I started “writing” B.C.—before computers; my “bucket tabs” were index cards. One essential card was/is the “names I’ve used” (including where and when). This has saved me considerable grief, because I have a terrible tendency to choose the same names, or ones nearly the same.

    Reply
  9. Nicole

    Thank you for such helpful article! Another cool thing is using idioms nobody knows 🙂 Or even creating some neologism as well. For me, being a creative copywriter or blogger is always about forgetting and never about time management. However, the experience shows that nor professional writer nor student can do all the task on schedule. For the second I’d recommend use for example https://ca.edubirdie.com/critical-analysis-writing-services for giving a job to the first one 🙂 And both sides are satisfied with the qualitative result.

    Reply
  10. Kalqlating

    I love Scrivener – but not so much for my math projects (for fiction – I would be lost without it).

    So for work:
    I have discovered that OneNote is now available for mac!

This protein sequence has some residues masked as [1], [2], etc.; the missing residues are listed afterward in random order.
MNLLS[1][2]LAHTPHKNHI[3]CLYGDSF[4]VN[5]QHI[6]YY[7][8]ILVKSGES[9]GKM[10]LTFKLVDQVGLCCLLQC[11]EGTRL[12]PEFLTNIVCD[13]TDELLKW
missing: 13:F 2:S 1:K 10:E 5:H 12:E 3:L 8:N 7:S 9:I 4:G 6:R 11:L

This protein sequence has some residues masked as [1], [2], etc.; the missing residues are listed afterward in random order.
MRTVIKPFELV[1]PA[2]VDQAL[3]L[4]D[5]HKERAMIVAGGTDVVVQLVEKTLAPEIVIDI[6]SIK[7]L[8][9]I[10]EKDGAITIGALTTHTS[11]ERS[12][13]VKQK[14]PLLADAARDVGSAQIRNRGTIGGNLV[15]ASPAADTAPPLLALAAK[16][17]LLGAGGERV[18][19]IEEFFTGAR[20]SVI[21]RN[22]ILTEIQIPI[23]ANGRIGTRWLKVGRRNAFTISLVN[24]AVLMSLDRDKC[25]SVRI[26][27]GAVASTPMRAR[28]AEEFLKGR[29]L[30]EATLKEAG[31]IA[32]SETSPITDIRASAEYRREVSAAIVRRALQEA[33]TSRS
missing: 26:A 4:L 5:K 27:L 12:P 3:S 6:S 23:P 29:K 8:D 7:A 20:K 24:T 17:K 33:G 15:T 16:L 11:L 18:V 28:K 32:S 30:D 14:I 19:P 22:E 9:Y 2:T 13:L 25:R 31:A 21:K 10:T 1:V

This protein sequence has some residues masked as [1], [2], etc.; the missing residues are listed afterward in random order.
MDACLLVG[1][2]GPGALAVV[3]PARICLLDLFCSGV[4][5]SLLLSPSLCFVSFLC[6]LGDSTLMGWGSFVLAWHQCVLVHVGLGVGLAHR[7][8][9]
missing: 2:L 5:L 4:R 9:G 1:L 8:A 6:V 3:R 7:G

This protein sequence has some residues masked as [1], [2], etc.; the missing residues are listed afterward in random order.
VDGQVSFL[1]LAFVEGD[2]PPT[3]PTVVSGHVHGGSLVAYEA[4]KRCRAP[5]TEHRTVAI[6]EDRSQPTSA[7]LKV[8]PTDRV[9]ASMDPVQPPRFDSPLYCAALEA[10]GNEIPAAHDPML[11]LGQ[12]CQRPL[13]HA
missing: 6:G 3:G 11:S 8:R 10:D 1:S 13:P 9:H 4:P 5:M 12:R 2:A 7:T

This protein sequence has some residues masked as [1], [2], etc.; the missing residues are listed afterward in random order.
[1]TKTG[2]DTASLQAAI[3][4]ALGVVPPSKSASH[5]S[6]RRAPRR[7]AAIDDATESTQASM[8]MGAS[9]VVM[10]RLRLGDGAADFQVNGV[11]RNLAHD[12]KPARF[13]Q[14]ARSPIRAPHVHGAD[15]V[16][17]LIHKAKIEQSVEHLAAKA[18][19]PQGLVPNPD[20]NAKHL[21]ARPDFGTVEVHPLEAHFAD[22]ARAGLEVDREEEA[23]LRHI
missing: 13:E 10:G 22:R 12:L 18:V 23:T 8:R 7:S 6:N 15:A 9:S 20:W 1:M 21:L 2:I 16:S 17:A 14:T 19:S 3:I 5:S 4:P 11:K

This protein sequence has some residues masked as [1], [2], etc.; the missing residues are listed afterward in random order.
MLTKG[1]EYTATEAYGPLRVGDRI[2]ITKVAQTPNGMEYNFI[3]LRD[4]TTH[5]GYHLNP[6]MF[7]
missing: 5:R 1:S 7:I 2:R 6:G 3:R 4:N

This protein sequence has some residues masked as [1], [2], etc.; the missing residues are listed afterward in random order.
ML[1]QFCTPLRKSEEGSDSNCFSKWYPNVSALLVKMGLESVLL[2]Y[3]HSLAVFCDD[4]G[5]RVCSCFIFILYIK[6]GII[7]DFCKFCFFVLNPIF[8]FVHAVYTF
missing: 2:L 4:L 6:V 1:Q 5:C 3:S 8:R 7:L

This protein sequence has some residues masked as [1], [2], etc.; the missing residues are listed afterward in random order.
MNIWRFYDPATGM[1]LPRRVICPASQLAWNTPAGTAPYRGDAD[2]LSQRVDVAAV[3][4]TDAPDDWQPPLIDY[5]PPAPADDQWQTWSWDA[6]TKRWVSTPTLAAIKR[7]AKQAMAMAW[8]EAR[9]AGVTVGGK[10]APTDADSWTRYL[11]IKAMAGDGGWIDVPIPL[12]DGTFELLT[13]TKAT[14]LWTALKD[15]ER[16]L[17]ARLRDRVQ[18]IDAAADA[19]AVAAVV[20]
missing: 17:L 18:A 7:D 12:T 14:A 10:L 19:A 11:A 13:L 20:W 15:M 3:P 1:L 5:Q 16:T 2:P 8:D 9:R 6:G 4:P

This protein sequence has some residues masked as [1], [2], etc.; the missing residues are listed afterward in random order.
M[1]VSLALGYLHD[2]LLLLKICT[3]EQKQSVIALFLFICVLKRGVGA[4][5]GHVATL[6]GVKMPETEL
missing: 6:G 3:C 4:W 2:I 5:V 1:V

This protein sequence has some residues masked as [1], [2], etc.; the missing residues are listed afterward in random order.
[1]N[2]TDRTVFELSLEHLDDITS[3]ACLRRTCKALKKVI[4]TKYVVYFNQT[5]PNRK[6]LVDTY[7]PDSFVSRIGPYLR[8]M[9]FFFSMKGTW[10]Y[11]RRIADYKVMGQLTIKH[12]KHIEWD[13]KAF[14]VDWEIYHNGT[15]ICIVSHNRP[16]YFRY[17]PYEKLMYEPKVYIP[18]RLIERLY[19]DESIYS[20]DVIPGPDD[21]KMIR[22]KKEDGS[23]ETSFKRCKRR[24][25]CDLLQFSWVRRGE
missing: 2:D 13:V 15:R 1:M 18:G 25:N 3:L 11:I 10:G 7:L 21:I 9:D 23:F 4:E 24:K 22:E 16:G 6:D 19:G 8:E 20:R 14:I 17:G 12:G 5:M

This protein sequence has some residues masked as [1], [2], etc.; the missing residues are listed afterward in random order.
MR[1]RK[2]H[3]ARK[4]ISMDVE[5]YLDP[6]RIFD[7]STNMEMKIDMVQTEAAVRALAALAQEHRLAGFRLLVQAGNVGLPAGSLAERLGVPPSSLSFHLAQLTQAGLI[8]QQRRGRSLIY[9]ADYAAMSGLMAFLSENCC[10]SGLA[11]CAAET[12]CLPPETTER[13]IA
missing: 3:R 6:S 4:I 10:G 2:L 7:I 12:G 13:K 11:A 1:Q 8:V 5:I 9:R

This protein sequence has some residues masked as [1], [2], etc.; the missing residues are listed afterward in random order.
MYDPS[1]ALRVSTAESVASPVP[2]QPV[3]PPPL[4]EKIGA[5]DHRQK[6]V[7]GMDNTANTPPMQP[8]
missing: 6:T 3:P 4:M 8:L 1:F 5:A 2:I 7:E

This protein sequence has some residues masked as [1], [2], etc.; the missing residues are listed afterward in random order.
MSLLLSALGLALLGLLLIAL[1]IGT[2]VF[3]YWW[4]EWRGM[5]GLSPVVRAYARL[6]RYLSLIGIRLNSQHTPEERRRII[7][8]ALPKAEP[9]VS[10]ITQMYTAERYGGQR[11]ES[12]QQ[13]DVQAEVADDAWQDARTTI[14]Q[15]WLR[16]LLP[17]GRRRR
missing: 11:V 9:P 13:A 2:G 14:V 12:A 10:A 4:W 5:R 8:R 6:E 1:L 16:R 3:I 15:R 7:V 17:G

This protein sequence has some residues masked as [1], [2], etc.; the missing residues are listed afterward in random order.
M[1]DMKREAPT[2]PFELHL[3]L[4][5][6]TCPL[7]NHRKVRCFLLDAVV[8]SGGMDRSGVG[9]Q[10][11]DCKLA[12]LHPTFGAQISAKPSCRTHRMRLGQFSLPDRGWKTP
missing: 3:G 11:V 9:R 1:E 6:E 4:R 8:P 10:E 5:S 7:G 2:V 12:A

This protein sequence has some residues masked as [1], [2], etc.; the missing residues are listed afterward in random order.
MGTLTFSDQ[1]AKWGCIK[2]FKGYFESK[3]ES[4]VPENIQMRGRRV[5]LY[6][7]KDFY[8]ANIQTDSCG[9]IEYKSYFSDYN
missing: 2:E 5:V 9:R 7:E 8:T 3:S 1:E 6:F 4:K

For my work projects (math curriculum mostly), I use One Note since it has equation editor built in and most of the actual writing is in an html editor in our LMS – copy and pasted does not work well with math symbols, etc.). Two BIG things: equation editor and drawings right on a page. I haven’t even tried the audio notes….)

    (I can also use it to create screencast type videos for projects.)

    One thing that Scrivener does NOT do well is superscripts!

    For actual writing, researcher, etc. writing (fiction, etc. with no math!):

    Scrivener all the way! I have folders in the binder for musings, archived stuff, research and other jottings, as well as the actual project (novel/short story, etc.) that I am currently working on.

    (And One Note for sketches and audio recordings in the future.)

    Reply
    • RAW

      Dear Kal-Q-Late,

      Thanks for turning me on to One Note for the Math formulas. I didn’t know it could do that! But if One Note does not copy and paste the equations, how do you get them into a larger document written with Scrivener or Word?